I note there still is no date set for the full Police Authority to debate the expanded TASER deployment within Cambridgeshire.

2 responses to “Cambridgeshire Police Authority Dodge my TASER Questions”

  1. The Independent Police Complaints Commission (IPCC) have announced that all TASER related complaints are to be automatically referred to them from June 2009.

    The problem regarding the “Specially Trained Unit” terminology is clearly shown by an article in today’s telegraph responding to the IPCC announcement which states:

    The guns can now be used by specially trained firearms officers rather than just firearms officers.

    This implies TASERs are being limited to a smaller group within the police. In fact the weapons have been deployed to a wider group of officers, they can now be used by non-firearms officers who have been trained in their use. There is clearly confusion, arising from unclear evasive statements by the Police and Home Office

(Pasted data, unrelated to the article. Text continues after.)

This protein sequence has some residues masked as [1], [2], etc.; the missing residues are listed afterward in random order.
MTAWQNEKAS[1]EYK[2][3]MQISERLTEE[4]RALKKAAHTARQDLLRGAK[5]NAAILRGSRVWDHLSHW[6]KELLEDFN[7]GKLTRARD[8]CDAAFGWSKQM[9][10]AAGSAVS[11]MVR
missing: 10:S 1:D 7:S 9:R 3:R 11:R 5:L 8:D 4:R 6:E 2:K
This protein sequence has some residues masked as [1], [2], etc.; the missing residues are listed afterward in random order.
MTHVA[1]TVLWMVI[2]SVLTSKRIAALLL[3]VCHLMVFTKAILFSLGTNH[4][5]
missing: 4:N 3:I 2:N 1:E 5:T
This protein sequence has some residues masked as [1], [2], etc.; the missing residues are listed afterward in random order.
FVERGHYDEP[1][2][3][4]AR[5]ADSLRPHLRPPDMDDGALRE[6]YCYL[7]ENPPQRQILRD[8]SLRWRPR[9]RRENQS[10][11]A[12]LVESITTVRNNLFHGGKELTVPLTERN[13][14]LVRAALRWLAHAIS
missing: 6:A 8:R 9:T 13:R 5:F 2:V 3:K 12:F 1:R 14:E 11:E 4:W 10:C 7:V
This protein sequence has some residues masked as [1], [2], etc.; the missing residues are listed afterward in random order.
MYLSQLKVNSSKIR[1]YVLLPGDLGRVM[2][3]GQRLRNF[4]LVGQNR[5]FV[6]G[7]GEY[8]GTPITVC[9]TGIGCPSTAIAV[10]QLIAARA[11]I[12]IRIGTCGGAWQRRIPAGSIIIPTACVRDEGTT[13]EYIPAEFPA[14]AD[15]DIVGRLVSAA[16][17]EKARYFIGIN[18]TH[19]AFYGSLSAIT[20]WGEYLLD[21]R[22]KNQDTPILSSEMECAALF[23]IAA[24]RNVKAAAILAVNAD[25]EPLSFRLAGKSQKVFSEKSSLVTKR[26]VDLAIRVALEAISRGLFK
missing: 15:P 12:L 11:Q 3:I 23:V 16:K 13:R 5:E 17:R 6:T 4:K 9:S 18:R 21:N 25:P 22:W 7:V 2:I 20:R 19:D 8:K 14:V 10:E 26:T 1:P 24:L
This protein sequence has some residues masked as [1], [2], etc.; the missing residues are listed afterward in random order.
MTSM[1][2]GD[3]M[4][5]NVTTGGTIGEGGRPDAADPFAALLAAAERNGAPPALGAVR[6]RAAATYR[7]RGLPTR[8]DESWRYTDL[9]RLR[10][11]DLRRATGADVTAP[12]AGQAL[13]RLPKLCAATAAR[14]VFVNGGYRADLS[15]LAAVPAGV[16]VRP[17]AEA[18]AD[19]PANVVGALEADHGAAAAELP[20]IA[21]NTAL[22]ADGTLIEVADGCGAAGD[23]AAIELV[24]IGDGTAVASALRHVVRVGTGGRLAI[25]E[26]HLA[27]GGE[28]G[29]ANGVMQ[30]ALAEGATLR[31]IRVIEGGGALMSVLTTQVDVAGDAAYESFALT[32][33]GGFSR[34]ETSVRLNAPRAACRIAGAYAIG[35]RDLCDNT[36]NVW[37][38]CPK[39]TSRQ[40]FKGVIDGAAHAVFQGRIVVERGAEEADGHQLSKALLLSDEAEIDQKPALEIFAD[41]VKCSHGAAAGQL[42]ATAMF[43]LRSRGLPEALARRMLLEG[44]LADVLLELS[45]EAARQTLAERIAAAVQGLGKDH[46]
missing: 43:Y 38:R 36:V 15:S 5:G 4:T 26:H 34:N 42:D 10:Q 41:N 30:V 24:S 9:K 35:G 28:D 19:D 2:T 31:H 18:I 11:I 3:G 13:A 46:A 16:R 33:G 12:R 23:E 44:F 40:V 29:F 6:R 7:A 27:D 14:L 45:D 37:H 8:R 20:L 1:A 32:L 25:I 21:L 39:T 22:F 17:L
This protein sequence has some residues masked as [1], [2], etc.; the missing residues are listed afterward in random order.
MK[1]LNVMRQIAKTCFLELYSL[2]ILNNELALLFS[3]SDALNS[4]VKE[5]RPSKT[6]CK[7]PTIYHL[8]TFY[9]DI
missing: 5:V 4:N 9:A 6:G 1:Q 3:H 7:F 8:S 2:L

2. The report to the meeting on the 13th of May 2009 is now available online. It reveals that while Cambridgeshire police have accepted 150 TASERs for non-firearms officers are yet to start considering if they ought actually use them. It is amazing that given the Home Secretary made her announcement in November the Cambridgeshire police authority are only now starting to consider addressing the issues raised.

    The report states:

    The Constabulary also fully recognises the differing views about the use of Taser both inside and outside of the organisation, and as a consequence will not further deploy any Tasers to Officers beyond those with existing training undertaken in parallel to their firearms training, until a full policy review has been completed including internal and external consultation.